The Castilians by V.E.H Masters
This is a vivid and impressive debut which succeeds in making a significant event in Scottish history come alive, as a family is divided by forces that they do not truly understand. Historical novels are probably at their best when they concentrate on the story of one or two characters, what happened to them and why, and during the reign of Henry VIII those characters are usually royal. This book looks at events in far off St. Andrews in Scotland, the clash between the interpretations of faith, a siege of a strategically important castle. The events that follow from a single death in 1546 are seen through the experiences of two young people, bright and thoughtful Bethia, so much more than a compassionate girl, and her brother Will, determined to argue and fight for the new way of following God. Loyalty, trust and love dictates their actions, and makes them doubt their motives. The daughter and eldest son of a prosperous merchant, they are not an influential or titled family, but all strong willed enough to make a difference. The life on the streets of the town, the activities of a port, the shadow of a castle is beautifully realised. This is a book which shows evidence of a huge amount of research into the elements of life from the most basic through to the theological arguments on both sides, but it never interrupts or upsets the narrative. It creates an atmosphere of real life how it would have been lived in the houses, ale houses and the Castle itself. It does not shy away from the dirt and basics of life, but describes them in detail to forward the story. I was very pleased to have the opportunity to read and review this special book which kept me enthralled throughout.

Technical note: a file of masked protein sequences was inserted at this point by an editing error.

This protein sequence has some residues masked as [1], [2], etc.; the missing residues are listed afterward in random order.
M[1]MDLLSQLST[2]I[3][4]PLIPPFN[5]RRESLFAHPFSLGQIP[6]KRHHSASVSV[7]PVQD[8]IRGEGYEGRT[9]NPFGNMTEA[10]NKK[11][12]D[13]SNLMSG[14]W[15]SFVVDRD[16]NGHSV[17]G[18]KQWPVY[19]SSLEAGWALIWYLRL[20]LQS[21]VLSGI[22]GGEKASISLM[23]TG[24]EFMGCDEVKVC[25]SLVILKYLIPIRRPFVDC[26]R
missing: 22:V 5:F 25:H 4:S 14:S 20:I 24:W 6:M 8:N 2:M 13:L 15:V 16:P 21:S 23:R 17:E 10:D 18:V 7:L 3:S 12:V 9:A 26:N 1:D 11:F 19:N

The book opens with Bethia sitting and reading, translating from a huge book. She is an unusual girl, keen to learn, unwilling to enter into the usual domestic or fashionable life of the town, willing to get involved in the family business rather than follow her mother’s obsessions. Her first action is to try and find her much loved younger brother in a crowd which could quickly become dangerous. The crowd is there to witness the execution by burning of George Wishart who has spoken against the established church, of which the grasping, ambitious Cardinal Beaton is the corrupt embodiment. When certain factions decide that something must be done, it involves many young people of the town and area. What Will witnesses from inside the castle where there is brutality and jockeying for position, and what Bethia has to face as she tries to preserve all manner of secrets and safety makes for a gripping story as people are caught up in a siege and a fight which has vast political implications as well as personal consequences for all those involved.
This is a personal book of the strength and resilience of individuals when faced with difficult circumstances. It is also about the love and loyalty between members of a family and friends which overcomes divisions and class. The character of Bethia is a strong and well drawn one, as she tries to cope with pressures to fulfil her parents’ wishes as well as her own wishes. Will grows from an argumentative boy to someone who must make decisions. I found this book very engaging and would recommend it to all those who enjoy discovering the personal and social implications of history.